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College of Arts Humanities and Social Sciences, Psychology


Complex traits, Epigenetics, Genome-wide, Psychiatry


Background: Rapid automatised naming (RAN) and rapid alternating stimulus (RAS) are reliable predictors of reading disability. The underlying biology of reading disability is poorly understood. However, the high correlation among RAN, RAS and reading could be attributable to shared genetic factors that contribute to common biological mechanisms.

Objective: To identify shared genetic factors that contribute to RAN and RAS performance using a multivariate approach.

Methods: We conducted a multivariate genome-wide association analysis of RAN Objects, RAN Letters and RAS Letters/Numbers in a sample of 1331 Hispanic American and African-American youth. Follow-up neuroimaging genetic analysis of cortical regions associated with reading ability in an independent sample and epigenetic examination of extant data predicting tissue-specific functionality in the brain were also conducted.

Results: Genome-wide significant effects were observed at rs1555839 (p=4.03×10-8) and replicated in an independent sample of 318 children of European ancestry. Epigenetic analysis and chromatin state models of the implicated 70 kb region of 10q23.31 support active transcription of the gene RNLS in the brain, which encodes a catecholamine metabolising protein. Chromatin contact maps of adult hippocampal tissue indicate a potential enhancer-promoter interaction regulating RNLS expression. Neuroimaging genetic analysis in an independent, multiethnic sample (n=690) showed that rs1555839 is associated with structural variation in the right inferior parietal lobule.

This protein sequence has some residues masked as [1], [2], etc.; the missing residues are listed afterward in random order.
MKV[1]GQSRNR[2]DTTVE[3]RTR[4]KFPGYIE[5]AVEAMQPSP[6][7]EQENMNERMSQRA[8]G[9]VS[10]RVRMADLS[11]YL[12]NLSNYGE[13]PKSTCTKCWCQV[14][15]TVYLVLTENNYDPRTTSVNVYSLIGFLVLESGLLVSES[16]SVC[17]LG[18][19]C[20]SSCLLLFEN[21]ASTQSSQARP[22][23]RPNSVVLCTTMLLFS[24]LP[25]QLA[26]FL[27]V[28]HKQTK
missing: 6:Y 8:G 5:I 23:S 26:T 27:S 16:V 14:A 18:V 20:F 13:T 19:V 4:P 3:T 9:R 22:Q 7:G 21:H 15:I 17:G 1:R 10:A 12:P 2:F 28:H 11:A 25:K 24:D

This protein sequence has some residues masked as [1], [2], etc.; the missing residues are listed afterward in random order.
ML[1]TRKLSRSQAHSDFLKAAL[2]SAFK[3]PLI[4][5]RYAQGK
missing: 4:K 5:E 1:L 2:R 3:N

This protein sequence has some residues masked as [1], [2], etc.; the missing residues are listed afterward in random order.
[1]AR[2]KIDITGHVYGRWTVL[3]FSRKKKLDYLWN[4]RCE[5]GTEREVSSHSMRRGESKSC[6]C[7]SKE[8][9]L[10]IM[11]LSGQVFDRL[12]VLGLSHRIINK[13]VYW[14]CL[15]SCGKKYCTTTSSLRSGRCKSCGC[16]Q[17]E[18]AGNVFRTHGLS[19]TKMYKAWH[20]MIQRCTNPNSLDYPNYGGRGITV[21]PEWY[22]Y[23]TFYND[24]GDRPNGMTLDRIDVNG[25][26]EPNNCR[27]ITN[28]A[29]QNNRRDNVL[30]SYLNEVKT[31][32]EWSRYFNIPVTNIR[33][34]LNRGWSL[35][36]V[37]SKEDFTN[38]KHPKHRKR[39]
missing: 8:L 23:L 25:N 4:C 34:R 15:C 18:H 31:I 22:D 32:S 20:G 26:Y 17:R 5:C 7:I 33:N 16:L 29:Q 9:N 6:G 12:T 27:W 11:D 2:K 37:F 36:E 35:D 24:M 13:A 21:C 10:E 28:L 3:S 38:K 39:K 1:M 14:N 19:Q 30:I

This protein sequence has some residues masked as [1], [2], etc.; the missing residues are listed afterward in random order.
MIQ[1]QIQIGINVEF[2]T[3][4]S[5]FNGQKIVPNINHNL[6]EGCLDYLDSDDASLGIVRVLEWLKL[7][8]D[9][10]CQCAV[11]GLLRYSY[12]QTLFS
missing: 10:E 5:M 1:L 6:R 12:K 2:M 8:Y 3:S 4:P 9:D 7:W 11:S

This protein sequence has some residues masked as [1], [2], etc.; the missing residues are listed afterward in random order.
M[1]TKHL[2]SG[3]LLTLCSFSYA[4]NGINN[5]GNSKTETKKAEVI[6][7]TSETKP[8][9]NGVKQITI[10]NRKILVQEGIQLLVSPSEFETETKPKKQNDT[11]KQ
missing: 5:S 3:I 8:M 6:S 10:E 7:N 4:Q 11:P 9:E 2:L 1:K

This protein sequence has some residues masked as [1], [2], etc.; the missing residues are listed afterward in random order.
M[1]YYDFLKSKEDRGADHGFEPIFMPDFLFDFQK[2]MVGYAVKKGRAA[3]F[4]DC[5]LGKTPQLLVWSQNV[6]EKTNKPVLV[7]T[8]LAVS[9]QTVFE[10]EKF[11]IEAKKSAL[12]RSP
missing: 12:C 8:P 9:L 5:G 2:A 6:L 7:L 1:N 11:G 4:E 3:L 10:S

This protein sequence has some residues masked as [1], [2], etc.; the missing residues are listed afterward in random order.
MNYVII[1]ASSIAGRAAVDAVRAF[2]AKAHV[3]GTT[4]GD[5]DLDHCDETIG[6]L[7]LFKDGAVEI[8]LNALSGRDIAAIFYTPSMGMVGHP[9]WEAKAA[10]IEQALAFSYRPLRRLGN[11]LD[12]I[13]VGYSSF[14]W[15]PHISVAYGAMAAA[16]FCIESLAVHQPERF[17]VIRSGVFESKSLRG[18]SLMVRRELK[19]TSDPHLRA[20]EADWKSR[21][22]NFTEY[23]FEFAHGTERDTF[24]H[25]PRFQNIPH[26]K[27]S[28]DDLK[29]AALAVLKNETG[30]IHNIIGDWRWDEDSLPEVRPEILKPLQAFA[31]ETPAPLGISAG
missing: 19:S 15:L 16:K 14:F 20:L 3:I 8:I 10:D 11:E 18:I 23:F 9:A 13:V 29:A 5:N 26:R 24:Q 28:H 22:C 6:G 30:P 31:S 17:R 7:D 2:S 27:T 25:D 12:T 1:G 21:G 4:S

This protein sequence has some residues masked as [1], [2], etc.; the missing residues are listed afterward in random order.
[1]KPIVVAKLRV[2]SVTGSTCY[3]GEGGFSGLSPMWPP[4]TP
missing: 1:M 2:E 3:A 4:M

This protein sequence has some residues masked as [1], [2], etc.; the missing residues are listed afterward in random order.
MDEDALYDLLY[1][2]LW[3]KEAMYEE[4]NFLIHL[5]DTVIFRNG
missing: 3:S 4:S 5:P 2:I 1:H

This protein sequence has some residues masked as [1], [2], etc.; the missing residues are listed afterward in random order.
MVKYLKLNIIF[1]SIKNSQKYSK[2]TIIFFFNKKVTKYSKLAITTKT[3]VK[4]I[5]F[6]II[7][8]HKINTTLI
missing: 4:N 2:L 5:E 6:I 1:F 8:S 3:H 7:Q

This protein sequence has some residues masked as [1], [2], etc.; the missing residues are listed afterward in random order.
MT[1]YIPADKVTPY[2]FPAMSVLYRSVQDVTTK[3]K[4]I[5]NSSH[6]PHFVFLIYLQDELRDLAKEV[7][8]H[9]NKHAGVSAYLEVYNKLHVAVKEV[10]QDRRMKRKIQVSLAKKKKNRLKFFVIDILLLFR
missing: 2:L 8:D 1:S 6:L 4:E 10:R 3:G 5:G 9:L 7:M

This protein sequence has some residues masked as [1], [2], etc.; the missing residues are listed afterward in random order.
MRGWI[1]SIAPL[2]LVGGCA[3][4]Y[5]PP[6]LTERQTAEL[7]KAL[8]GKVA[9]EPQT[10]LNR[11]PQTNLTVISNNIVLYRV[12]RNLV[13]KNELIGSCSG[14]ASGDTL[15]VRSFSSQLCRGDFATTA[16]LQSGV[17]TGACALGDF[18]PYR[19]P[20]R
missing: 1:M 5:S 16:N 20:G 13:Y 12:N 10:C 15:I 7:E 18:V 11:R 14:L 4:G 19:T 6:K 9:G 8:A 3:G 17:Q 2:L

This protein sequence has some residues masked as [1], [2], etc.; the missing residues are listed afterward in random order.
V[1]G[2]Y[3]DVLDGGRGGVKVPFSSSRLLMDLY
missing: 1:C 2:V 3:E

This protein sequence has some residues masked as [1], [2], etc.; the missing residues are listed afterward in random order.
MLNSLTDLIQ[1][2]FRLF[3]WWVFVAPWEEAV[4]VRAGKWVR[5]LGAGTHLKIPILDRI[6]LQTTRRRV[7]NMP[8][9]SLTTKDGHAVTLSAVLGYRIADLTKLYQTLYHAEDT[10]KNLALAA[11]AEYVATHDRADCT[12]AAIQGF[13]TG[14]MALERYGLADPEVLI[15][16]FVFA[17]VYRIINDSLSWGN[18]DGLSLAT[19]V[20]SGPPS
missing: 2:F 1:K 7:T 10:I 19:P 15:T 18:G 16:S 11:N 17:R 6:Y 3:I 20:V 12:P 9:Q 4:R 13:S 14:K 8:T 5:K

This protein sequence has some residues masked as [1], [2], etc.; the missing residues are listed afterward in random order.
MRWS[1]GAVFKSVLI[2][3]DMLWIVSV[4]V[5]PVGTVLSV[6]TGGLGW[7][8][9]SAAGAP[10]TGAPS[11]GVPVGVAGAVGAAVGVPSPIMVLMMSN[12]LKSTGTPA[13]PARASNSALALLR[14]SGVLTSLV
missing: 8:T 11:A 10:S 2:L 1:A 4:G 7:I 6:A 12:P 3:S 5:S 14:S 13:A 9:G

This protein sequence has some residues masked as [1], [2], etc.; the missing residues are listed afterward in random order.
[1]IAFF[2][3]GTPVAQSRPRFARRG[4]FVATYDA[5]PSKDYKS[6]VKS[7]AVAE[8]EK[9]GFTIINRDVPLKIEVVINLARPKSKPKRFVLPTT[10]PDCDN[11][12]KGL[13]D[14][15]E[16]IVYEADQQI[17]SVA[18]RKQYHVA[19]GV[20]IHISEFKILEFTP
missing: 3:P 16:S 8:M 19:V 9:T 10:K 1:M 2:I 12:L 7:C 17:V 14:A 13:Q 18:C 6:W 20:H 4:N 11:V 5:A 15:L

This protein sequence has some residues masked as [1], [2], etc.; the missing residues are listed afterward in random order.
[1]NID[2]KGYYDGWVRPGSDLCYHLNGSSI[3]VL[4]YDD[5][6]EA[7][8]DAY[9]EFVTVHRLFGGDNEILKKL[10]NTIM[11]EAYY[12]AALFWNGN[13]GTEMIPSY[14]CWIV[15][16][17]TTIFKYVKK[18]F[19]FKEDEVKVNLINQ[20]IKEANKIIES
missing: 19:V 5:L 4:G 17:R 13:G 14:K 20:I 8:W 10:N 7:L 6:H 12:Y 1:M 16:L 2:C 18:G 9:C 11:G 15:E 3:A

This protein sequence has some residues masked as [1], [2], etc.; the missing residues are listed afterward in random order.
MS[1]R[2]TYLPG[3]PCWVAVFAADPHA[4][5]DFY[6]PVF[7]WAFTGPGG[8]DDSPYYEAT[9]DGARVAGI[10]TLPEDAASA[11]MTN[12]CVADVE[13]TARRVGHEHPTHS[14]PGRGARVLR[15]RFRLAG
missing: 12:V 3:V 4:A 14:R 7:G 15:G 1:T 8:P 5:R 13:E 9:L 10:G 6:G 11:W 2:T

Conclusion: This study provides support for a novel trait locus at chromosome 10q23.31 and proposes a potential gene-brain-behaviour relationship for targeted future functional analysis to understand underlying biological mechanisms for reading disability.

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Creative Commons Attribution-NonCommercial 4.0 International License
This work is licensed under a Creative Commons Attribution-NonCommercial 4.0 International License

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Copyright is held by the authors. User is responsible for all copyright compliance. This article was originally published as:

Truong, D. T., Adams, A. K., Paniagua, S., Frijters, J. C., Boada, R., Hill, D. E., ..., & Gruen, J. R. (2019). Multivariate genome-wide association study of rapid automatised naming and rapid alternating stimulus in Hispanic American and African–American youth. Journal of Medical Genetics, 56(8), 557-566.

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Dongnhu Thuy Truong, Andrew Kenneth Adams, Steven Paniagua, Jan C. Frijters, Richard Boada, Dina E. Hill, Maureen W. Lovett, E. Mark Mahone, Erik G. Willcutt, Maryanne Wolf, John C. Defries, Alessandro Gialluisi, Clyde Francks, Simon E. Fisher, Richard K. Olson, Bruce F. Pennington, Shelley D. Smith, Joan Bosson-Heenan, and Jeffrey R. Gruen


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English (eng)


10 pgs

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1.2 MB

Publication Title

Journal of Medical Genetics





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